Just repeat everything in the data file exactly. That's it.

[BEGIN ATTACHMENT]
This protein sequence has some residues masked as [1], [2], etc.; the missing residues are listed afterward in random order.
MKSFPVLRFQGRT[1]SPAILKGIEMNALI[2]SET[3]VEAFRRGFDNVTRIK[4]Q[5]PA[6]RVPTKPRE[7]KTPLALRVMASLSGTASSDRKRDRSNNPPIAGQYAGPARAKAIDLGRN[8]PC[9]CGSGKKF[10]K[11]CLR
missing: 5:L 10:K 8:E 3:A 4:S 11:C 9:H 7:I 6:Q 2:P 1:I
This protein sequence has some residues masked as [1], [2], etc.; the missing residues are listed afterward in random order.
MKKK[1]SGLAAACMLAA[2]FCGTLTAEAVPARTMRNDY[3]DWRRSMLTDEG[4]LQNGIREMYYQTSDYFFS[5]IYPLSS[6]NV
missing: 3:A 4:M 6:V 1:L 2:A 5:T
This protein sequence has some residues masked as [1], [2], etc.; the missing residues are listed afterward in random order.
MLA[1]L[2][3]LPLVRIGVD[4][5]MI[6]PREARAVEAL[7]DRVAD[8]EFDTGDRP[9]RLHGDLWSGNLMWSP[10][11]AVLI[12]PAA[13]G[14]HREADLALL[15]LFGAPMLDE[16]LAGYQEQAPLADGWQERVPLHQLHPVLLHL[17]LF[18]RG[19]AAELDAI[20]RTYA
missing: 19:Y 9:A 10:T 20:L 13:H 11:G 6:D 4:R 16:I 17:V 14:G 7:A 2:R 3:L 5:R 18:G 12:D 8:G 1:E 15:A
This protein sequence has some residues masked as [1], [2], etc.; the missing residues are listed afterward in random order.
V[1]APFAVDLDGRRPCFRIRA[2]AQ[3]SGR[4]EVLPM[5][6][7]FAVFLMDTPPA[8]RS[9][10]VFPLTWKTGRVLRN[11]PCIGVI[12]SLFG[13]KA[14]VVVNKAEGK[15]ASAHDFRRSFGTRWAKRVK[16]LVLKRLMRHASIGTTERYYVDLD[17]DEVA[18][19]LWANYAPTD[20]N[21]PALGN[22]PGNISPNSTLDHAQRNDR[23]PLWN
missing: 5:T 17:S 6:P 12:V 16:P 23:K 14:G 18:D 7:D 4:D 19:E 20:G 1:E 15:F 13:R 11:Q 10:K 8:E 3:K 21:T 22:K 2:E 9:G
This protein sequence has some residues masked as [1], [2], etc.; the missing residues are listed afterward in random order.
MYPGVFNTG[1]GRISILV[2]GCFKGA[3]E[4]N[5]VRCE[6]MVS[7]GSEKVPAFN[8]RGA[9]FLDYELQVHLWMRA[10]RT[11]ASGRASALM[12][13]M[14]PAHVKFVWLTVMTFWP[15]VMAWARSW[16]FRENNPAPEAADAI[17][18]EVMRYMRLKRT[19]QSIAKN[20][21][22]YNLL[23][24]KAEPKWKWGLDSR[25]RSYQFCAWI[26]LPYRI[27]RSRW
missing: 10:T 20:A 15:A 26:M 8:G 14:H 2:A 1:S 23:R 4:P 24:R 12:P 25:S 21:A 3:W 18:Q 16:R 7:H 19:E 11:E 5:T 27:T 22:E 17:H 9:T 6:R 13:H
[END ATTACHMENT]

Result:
This protein sequence has some residues masked as [1], [2], etc.; the missing residues are listed afterward in random order.
MKSFPVLRFQGRT[1]SPAILKGIEMNALI[2]SET[3]VEAFRRGFDNVTRIK[4]Q[5]PA[6]RVPTKPRE[7]KTPLALRVMASLSGTASSDRKRDRSNNPPIAGQYAGPARAKAIDLGRN[8]PC[9]CGSGKKF[10]K[11]CLR
missing: 5:L 10:K 8:E 3:A 4:S 11:C 9:H 7:I 6:Q 2:P 1:I
This protein sequence has some residues masked as [1], [2], etc.; the missing residues are listed afterward in random order.
MKKK[1]SGLAAACMLAA[2]FCGTLTAEAVPARTMRNDY[3]DWRRSMLTDEG[4]LQNGIREMYYQTSDYFFS[5]IYPLSS[6]NV
missing: 3:A 4:M 6:V 1:L 2:A 5:T
This protein sequence has some residues masked as [1], [2], etc.; the missing residues are listed afterward in random order.
MLA[1]L[2][3]LPLVRIGVD[4][5]MI[6]PREARAVEAL[7]DRVAD[8]EFDTGDRP[9]RLHGDLWSGNLMWSP[10][11]AVLI[12]PAA[13]G[14]HREADLALL[15]LFGAPMLDE[16]LAGYQEQAPLADGWQERVPLHQLHPVLLHL[17]LF[18]RG[19]AAELDAI[20]RTYA
missing: 19:Y 9:A 10:T 20:L 13:H 11:G 6:D 4:R 16:I 17:V 14:G 7:A 2:R 3:L 5:R 18:G 12:D 8:G 1:E 15:A
This protein sequence has some residues masked as [1], [2], etc.; the missing residues are listed afterward in random order.
V[1]APFAVDLDGRRPCFRIRA[2]AQ[3]SGR[4]EVLPM[5][6][7]FAVFLMDTPPA[8]RS[9][10]VFPLTWKTGRVLRN[11]PCIGVI[12]SLFG[13]KA[14]VVVNKAEGK[15]ASAHDFRRSFGTRWAKRVK[16]LVLKRLMRHASIGTTERYYVDLD[17]DEVA[18][19]LWANYAPTD[20]N[21]PALGN[22]PGNISPNSTLDHAQRNDR[23]PLWN
missing: 5:T 17:S 6:P 12:V 16:P 23:K 14:G 18:D 7:D 4:D 19:E 20:G 1:E 15:F 13:R 11:Q 10:K 8:E 3:K 21:T 22:K 2:E 9:G
This protein sequence has some residues masked as [1], [2], etc.; the missing residues are listed afterward in random order.
MYPGVFNTG[1]GRISILV[2]GCFKGA[3]E[4]N[5]VRCE[6]MVS[7]GSEKVPAFN[8]RGA[9]FLDYELQVHLWMRA[10]RT[11]ASGRASALM[12][13]M[14]PAHVKFVWLTVMTFWP[15]VMAWARSW[16]FRENNPAPEAADAI[17][18]EVMRYMRLKRT[19]QSIAKN[20][21][22]YNLL[23][24]KAEPKWKWGLDSR[25]RSYQFCAWI[26]LPYRI[27]RSRW
missing: 10:T 20:A 15:A 26:M 8:G 14:H 2:A 1:S 23:R 4:P 24:R 12:P 25:S 21:A 3:W 18:Q 16:R 7:H 19:E 11:E 5:T 27:T 22:E 17:H 9:T 6:R 13:H